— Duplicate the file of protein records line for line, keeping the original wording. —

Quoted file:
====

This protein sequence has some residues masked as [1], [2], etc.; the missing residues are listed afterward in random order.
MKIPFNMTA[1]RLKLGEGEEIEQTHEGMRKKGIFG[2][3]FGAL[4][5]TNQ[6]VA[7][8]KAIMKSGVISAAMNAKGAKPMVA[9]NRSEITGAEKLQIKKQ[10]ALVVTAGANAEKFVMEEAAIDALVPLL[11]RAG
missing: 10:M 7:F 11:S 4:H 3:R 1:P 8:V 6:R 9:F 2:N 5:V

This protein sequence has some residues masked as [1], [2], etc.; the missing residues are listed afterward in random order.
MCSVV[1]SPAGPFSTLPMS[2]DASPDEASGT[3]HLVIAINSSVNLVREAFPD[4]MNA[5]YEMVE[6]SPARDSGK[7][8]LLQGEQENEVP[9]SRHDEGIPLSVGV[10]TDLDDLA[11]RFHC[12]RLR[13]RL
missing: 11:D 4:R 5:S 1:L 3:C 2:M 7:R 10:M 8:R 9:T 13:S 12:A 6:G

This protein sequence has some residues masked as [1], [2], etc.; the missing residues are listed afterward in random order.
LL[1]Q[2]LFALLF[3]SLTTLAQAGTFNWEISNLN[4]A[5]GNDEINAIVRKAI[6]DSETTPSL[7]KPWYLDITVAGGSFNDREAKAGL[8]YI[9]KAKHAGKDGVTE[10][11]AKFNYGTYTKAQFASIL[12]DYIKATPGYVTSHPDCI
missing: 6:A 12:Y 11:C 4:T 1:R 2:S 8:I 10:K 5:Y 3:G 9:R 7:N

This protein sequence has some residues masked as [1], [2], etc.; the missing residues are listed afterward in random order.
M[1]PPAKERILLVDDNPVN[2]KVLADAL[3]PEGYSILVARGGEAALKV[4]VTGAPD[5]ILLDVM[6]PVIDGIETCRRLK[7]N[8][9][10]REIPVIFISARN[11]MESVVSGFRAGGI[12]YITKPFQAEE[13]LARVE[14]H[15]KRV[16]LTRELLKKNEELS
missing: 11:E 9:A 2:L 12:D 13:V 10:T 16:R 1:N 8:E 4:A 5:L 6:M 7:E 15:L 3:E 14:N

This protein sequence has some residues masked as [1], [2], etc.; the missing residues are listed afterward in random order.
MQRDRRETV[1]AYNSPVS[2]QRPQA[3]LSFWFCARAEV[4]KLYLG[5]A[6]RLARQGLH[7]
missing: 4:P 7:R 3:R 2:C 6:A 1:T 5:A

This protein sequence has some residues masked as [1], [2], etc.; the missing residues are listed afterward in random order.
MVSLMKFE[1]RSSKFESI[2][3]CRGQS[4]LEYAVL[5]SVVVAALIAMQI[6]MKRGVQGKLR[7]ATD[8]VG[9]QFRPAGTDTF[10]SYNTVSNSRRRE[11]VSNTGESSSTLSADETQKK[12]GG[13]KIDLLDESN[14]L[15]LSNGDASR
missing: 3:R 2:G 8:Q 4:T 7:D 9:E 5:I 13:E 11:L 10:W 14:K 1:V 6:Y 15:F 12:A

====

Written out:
This protein sequence has some residues masked as [1], [2], etc.; the missing residues are listed afterward in random order.
MKIPFNMTA[1]RLKLGEGEEIEQTHEGMRKKGIFG[2][3]FGAL[4][5]TNQ[6]VA[7][8]KAIMKSGVISAAMNAKGAKPMVA[9]NRSEITGAEKLQIKKQ[10]ALVVTAGANAEKFVMEEAAIDALVPLL[11]RAG
missing: 10:M 7:F 11:S 4:H 3:R 1:P 8:V 6:R 9:F 2:N 5:V

This protein sequence has some residues masked as [1], [2], etc.; the missing residues are listed afterward in random order.
MCSVV[1]SPAGPFSTLPMS[2]DASPDEASGT[3]HLVIAINSSVNLVREAFPD[4]MNA[5]YEMVE[6]SPARDSGK[7][8]LLQGEQENEVP[9]SRHDEGIPLSVGV[10]TDLDDLA[11]RFHC[12]RLR[13]RL
missing: 11:D 4:R 5:S 1:L 3:C 2:M 7:R 10:M 8:R 9:T 13:S 12:A 6:G

This protein sequence has some residues masked as [1], [2], etc.; the missing residues are listed afterward in random order.
LL[1]Q[2]LFALLF[3]SLTTLAQAGTFNWEISNLN[4]A[5]GNDEINAIVRKAI[6]DSETTPSL[7]KPWYLDITVAGGSFNDREAKAGL[8]YI[9]KAKHAGKDGVTE[10][11]AKFNYGTYTKAQFASIL[12]DYIKATPGYVTSHPDCI
missing: 6:A 12:Y 11:C 4:T 1:R 2:S 8:I 10:K 5:Y 3:G 9:R 7:N

This protein sequence has some residues masked as [1], [2], etc.; the missing residues are listed afterward in random order.
M[1]PPAKERILLVDDNPVN[2]KVLADAL[3]PEGYSILVARGGEAALKV[4]VTGAPD[5]ILLDVM[6]PVIDGIETCRRLK[7]N[8][9][10]REIPVIFISARN[11]MESVVSGFRAGGI[12]YITKPFQAEE[13]LARVE[14]H[15]KRV[16]LTRELLKKNEELS
missing: 11:E 9:A 2:L 12:D 13:V 10:T 16:R 1:N 8:E 4:A 5:L 6:M 7:E 15:L 3:E 14:N

This protein sequence has some residues masked as [1], [2], etc.; the missing residues are listed afterward in random order.
MQRDRRETV[1]AYNSPVS[2]QRPQA[3]LSFWFCARAEV[4]KLYLG[5]A[6]RLARQGLH[7]
missing: 4:P 7:R 3:R 2:C 6:A 1:T 5:A

This protein sequence has some residues masked as [1], [2], etc.; the missing residues are listed afterward in random order.
MVSLMKFE[1]RSSKFESI[2][3]CRGQS[4]LEYAVL[5]SVVVAALIAMQI[6]MKRGVQGKLR[7]ATD[8]VG[9]QFRPAGTDTF[10]SYNTVSNSRRRE[11]VSNTGESSSTLSADETQKK[12]GG[13]KIDLLDESN[14]L[15]LSNGDASR
missing: 3:R 2:G 8:Q 4:T 7:D 9:E 5:I 13:E 11:L 10:W 14:K 1:V 6:Y 15:F 12:A